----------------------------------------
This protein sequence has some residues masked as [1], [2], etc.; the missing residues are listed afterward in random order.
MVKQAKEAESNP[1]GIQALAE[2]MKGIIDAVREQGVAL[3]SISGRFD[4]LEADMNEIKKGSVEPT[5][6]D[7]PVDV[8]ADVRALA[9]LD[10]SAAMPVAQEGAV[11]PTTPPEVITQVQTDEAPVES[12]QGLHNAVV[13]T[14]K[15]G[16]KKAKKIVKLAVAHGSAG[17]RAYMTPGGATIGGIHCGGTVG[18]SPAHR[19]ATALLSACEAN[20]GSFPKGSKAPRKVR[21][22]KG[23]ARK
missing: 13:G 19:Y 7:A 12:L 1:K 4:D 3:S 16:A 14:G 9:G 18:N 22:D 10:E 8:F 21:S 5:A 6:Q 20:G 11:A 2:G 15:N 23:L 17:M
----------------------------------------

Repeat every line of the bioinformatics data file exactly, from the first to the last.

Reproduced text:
This protein sequence has some residues masked as [1], [2], etc.; the missing residues are listed afterward in random order.
MVKQAKEAESNP[1]GIQALAE[2]MKGIIDAVREQGVAL[3]SISGRFD[4]LEADMNEIKKGSVEPT[5][6]D[7]PVDV[8]ADVRALA[9]LD[10]SAAMPVAQEGAV[11]PTTPPEVITQVQTDEAPVES[12]QGLHNAVV[13]T[14]K[15]G[16]KKAKKIVKLAVAHGSAG[17]RAYMTPGGATIGGIHCGGTVG[18]SPAHR[19]ATALLSACEAN[20]GSFPKGSKAPRKVR[21][22]KG[23]ARK
missing: 13:G 19:Y 7:A 12:L 1:K 4:D 3:S 16:A 14:G 9:G 18:N 22:D 10:E 8:F 21:S 5:A 6:Q 20:G 11:A 2:G 15:N 23:L 17:M